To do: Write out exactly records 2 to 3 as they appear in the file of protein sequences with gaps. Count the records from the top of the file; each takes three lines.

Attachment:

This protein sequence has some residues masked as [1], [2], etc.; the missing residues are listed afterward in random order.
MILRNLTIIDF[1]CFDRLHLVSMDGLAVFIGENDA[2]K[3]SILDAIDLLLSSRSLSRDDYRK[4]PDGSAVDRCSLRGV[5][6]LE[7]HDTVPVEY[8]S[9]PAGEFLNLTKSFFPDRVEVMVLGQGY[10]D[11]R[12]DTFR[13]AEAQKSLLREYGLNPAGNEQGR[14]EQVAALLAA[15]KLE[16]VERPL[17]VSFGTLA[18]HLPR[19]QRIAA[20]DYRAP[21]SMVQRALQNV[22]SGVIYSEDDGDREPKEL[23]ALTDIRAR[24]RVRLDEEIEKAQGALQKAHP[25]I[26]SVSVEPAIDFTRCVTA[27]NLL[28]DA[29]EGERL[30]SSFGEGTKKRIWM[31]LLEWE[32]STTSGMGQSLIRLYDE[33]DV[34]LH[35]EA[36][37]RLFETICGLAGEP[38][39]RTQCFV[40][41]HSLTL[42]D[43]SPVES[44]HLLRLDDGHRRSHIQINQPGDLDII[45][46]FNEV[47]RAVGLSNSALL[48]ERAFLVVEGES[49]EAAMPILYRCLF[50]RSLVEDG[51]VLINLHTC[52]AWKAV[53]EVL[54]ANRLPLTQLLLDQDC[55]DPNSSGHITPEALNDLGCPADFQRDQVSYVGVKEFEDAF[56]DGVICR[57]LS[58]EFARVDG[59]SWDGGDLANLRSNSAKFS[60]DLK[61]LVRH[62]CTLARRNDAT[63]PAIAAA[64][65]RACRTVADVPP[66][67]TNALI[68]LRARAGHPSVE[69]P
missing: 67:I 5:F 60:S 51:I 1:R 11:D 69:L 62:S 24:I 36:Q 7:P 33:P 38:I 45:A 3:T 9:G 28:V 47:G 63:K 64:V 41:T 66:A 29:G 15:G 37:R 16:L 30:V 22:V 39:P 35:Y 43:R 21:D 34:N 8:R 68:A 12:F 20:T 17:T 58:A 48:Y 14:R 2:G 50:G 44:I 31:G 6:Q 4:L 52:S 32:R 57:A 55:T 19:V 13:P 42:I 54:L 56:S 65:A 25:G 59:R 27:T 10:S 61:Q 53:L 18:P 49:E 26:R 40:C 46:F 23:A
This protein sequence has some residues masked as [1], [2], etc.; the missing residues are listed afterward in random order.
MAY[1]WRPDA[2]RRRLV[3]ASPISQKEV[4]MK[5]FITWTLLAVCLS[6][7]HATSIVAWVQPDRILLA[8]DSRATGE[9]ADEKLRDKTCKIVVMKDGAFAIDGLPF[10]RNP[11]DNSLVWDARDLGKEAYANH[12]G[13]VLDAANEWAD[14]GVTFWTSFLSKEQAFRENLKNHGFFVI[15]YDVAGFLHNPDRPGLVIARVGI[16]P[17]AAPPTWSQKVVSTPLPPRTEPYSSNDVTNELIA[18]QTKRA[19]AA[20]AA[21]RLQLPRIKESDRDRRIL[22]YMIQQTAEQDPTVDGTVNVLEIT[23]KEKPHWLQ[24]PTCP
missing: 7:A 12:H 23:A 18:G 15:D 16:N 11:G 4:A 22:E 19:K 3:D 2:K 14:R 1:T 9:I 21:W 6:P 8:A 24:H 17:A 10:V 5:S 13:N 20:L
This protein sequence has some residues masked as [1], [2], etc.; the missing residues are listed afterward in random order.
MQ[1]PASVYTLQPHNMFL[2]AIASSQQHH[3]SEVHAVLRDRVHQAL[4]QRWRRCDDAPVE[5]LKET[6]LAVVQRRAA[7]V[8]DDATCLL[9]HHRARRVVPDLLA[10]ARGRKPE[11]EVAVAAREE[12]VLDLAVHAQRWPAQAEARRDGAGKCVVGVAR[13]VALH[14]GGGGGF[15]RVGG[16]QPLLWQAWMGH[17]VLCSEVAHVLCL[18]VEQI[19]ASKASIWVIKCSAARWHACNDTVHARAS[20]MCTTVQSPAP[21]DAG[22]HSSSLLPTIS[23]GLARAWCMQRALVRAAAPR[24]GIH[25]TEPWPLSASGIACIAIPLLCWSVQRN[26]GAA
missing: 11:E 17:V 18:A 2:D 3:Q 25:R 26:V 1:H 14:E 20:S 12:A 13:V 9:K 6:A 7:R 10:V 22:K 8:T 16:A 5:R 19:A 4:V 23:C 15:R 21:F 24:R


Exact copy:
This protein sequence has some residues masked as [1], [2], etc.; the missing residues are listed afterward in random order.
MAY[1]WRPDA[2]RRRLV[3]ASPISQKEV[4]MK[5]FITWTLLAVCLS[6][7]HATSIVAWVQPDRILLA[8]DSRATGE[9]ADEKLRDKTCKIVVMKDGAFAIDGLPF[10]RNP[11]DNSLVWDARDLGKEAYANH[12]G[13]VLDAANEWAD[14]GVTFWTSFLSKEQAFRENLKNHGFFVI[15]YDVAGFLHNPDRPGLVIARVGI[16]P[17]AAPPTWSQKVVSTPLPPRTEPYSSNDVTNELIA[18]QTKRA[19]AA[20]AA[21]RLQLPRIKESDRDRRIL[22]YMIQQTAEQDPTVDGTVNVLEIT[23]KEKPHWLQ[24]PTCP
missing: 7:A 12:H 23:A 18:G 15:D 16:N 11:G 4:A 22:E 19:K 3:D 2:K 14:R 1:T 9:I 21:W 6:P 8:A 24:H 17:A 10:V 5:S 13:N 20:L
This protein sequence has some residues masked as [1], [2], etc.; the missing residues are listed afterward in random order.
MQ[1]PASVYTLQPHNMFL[2]AIASSQQHH[3]SEVHAVLRDRVHQAL[4]QRWRRCDDAPVE[5]LKET[6]LAVVQRRAA[7]V[8]DDATCLL[9]HHRARRVVPDLLA[10]ARGRKPE[11]EVAVAAREE[12]VLDLAVHAQRWPAQAEARRDGAGKCVVGVAR[13]VALH[14]GGGGGF[15]RVGG[16]QPLLWQAWMGH[17]VLCSEVAHVLCL[18]VEQI[19]ASKASIWVIKCSAARWHACNDTVHARAS[20]MCTTVQSPAP[21]DAG[22]HSSSLLPTIS[23]GLARAWCMQRALVRAAAPR[24]GIH[25]TEPWPLSASGIACIAIPLLCWSVQRN[26]GAA
missing: 11:E 17:V 18:A 2:D 3:Q 25:R 26:V 1:H 14:E 20:S 12:A 13:V 9:K 6:A 7:R 10:V 22:K 8:T 16:A 5:R 19:A 4:V 23:C 15:R 21:F 24:R